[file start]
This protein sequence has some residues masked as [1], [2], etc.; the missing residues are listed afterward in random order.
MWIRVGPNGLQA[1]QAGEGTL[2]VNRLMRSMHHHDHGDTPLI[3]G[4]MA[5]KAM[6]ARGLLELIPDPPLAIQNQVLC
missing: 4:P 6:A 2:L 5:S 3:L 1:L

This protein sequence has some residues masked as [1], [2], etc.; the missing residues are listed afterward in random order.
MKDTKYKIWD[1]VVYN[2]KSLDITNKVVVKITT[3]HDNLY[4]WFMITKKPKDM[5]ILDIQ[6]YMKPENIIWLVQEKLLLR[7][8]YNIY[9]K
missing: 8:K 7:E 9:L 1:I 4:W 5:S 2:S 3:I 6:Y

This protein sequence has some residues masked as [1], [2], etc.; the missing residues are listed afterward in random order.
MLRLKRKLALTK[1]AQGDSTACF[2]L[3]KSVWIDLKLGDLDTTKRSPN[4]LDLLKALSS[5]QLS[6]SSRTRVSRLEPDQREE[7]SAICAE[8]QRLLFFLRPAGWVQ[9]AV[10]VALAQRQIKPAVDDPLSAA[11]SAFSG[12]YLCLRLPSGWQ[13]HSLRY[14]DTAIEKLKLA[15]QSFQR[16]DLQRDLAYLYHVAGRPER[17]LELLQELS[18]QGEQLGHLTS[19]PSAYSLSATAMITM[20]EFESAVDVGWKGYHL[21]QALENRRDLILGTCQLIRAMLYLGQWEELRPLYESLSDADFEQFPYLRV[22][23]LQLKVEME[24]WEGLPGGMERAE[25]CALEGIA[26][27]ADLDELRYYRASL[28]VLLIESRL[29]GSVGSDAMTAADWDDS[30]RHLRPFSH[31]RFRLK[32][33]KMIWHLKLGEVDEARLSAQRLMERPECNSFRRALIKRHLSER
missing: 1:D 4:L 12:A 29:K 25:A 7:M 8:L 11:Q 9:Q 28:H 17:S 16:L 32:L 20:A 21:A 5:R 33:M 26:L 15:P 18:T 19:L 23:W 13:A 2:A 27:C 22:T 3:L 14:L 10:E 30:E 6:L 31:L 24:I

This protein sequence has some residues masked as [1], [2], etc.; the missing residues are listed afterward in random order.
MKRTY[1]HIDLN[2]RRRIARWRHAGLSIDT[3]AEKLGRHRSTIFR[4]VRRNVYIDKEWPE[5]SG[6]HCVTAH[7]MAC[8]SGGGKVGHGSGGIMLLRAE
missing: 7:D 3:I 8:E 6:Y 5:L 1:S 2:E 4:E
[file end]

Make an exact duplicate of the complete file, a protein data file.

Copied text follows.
This protein sequence has some residues masked as [1], [2], etc.; the missing residues are listed afterward in random order.
MWIRVGPNGLQA[1]QAGEGTL[2]VNRLMRSMHHHDHGDTPLI[3]G[4]MA[5]KAM[6]ARGLLELIPDPPLAIQNQVLC
missing: 4:P 6:A 2:L 5:S 3:L 1:L

This protein sequence has some residues masked as [1], [2], etc.; the missing residues are listed afterward in random order.
MKDTKYKIWD[1]VVYN[2]KSLDITNKVVVKITT[3]HDNLY[4]WFMITKKPKDM[5]ILDIQ[6]YMKPENIIWLVQEKLLLR[7][8]YNIY[9]K
missing: 8:K 7:E 9:L 1:I 4:W 5:S 2:S 3:I 6:Y

This protein sequence has some residues masked as [1], [2], etc.; the missing residues are listed afterward in random order.
MLRLKRKLALTK[1]AQGDSTACF[2]L[3]KSVWIDLKLGDLDTTKRSPN[4]LDLLKALSS[5]QLS[6]SSRTRVSRLEPDQREE[7]SAICAE[8]QRLLFFLRPAGWVQ[9]AV[10]VALAQRQIKPAVDDPLSAA[11]SAFSG[12]YLCLRLPSGWQ[13]HSLRY[14]DTAIEKLKLA[15]QSFQR[16]DLQRDLAYLYHVAGRPER[17]LELLQELS[18]QGEQLGHLTS[19]PSAYSLSATAMITM[20]EFESAVDVGWKGYHL[21]QALENRRDLILGTCQLIRAMLYLGQWEELRPLYESLSDADFEQFPYLRV[22][23]LQLKVEME[24]WEGLPGGMERAE[25]CALEGIA[26][27]ADLDELRYYRASL[28]VLLIESRL[29]GSVGSDAMTAADWDDS[30]RHLRPFSH[31]RFRLK[32][33]KMIWHLKLGEVDEARLSAQRLMERPECNSFRRALIKRHLSER
missing: 1:D 4:L 12:A 29:K 25:A 7:M 8:L 11:Q 9:Q 28:H 17:S 16:L 32:L 20:A 21:A 5:R 33:M 26:L 15:P 18:T 19:L 23:W 13:A 2:A 27:C 22:T 3:L 14:L 10:E 30:E 6:L 31:L 24:I

This protein sequence has some residues masked as [1], [2], etc.; the missing residues are listed afterward in random order.
MKRTY[1]HIDLN[2]RRRIARWRHAGLSIDT[3]AEKLGRHRSTIFR[4]VRRNVYIDKEWPE[5]SG[6]HCVTAH[7]MAC[8]SGGGKVGHGSGGIMLLRAE
missing: 7:D 3:I 8:E 6:Y 5:L 1:S 2:E 4:E